The Boston Globe’s estimable Alex Beam picked up on the Next Big Thing For Us To Demonize earlier this week, chronicling federal efforts to levy sin taxes on fast food and soda pop.
It’s not just big government that is anxious to levy economic sanctions on the overweight (into whose ranks I fall, according to the Centers for Disease Control, with a societally disapproved “body mass index’’ of 29). With Robespierrian ardor, school districts are removing Coke and Pepsi dispensers from their corridors, replacing them with machines that dole out orange and grape juice. Those have twice the sugar of the hated colas, but never mind that.
But taxing sugared soft drinks to pay for federal health care reform, a New York Times piece reports, won’t go down smooth with the beverage industry.
The chief executive of Coca-Cola calls the idea outrageous, while skeptics point to political obstacles and question how much of an impact it would really have on consumers.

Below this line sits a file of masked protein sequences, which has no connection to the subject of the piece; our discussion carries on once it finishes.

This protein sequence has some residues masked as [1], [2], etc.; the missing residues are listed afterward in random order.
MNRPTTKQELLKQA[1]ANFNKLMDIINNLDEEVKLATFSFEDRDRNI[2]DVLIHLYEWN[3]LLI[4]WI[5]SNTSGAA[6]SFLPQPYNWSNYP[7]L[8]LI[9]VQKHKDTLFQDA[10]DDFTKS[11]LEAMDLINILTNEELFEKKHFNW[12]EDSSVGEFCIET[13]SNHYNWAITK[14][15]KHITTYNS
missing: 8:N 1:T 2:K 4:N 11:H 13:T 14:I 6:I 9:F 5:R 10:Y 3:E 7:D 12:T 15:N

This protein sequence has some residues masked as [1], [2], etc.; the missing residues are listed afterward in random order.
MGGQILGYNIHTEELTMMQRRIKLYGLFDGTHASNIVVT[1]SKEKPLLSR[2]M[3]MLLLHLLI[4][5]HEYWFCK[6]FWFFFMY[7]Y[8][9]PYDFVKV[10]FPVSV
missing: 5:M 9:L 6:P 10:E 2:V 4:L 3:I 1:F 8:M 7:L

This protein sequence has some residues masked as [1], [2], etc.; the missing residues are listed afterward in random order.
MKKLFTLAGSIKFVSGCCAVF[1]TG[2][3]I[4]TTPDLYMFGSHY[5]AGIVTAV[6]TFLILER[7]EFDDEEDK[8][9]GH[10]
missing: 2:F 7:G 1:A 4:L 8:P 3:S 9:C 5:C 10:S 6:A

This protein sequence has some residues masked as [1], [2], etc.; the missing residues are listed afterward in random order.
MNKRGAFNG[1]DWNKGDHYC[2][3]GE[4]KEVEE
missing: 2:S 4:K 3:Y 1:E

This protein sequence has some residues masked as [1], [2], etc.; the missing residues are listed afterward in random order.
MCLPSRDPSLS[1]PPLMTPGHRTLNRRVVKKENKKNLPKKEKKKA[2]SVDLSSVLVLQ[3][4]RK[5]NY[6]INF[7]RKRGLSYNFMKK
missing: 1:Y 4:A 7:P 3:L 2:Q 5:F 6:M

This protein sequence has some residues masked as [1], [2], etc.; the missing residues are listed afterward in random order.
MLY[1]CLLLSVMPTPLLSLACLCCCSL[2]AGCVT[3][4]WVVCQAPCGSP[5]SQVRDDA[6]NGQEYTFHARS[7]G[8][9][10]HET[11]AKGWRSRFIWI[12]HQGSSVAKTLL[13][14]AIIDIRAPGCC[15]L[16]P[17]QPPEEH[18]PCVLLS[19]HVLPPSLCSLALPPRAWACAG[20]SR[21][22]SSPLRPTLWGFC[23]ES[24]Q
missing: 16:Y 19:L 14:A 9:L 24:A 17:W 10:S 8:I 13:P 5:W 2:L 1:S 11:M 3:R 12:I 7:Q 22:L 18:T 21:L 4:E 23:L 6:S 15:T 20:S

According to the Times story, it would have a big impact:
[A New England Journal of Medicine] study cited research on price elasticity for soft drinks that has shown that for every 10 percent rise in price, consumption declines 8 to 10 percent.
Enter Americans Against Food Taxes, a front group for the beverage industry. I might be wrong, but my guess is that corporate gunsel Rick Berman – or Dr. Evil as he prefers to be called – is behind the astroturf movement to kill sugar taxes.
Berman has also attacked Mothers Against Drunk Drivers, bans on transfats, and labor unions as a concept. (In his defense, Berman says he’s just giving corporations a voice in in the hurly-burly of democracy.)
You can argue Berman round, you can argue Berman flat. But he’s gonna be a player in the burgeoning sugar tax rumpus.